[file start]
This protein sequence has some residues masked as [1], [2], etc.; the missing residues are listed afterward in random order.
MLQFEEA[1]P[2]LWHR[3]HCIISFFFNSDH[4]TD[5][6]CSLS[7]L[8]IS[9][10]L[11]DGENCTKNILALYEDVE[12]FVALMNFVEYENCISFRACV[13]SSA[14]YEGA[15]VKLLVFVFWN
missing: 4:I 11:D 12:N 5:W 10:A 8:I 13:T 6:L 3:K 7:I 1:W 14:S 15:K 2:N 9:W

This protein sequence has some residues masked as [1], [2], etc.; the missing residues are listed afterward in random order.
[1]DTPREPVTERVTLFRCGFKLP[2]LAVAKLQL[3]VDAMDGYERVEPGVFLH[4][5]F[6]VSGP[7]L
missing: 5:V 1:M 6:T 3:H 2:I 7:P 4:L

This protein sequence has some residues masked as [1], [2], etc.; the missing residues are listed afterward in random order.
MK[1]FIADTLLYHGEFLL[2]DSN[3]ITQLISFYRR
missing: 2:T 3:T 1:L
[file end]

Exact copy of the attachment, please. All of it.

This protein sequence has some residues masked as [1], [2], etc.; the missing residues are listed afterward in random order.
MLQFEEA[1]P[2]LWHR[3]HCIISFFFNSDH[4]TD[5][6]CSLS[7]L[8]IS[9][10]L[11]DGENCTKNILALYEDVE[12]FVALMNFVEYENCISFRACV[13]SSA[14]YEGA[15]VKLLVFVFWN
missing: 4:I 11:D 12:N 5:W 10:A 8:I 13:T 6:L 3:K 7:I 1:W 14:S 15:K 2:N 9:W

This protein sequence has some residues masked as [1], [2], etc.; the missing residues are listed afterward in random order.
[1]DTPREPVTERVTLFRCGFKLP[2]LAVAKLQL[3]VDAMDGYERVEPGVFLH[4][5]F[6]VSGP[7]L
missing: 5:V 1:M 6:T 3:H 2:I 7:P 4:L

This protein sequence has some residues masked as [1], [2], etc.; the missing residues are listed afterward in random order.
MK[1]FIADTLLYHGEFLL[2]DSN[3]ITQLISFYRR
missing: 2:T 3:T 1:L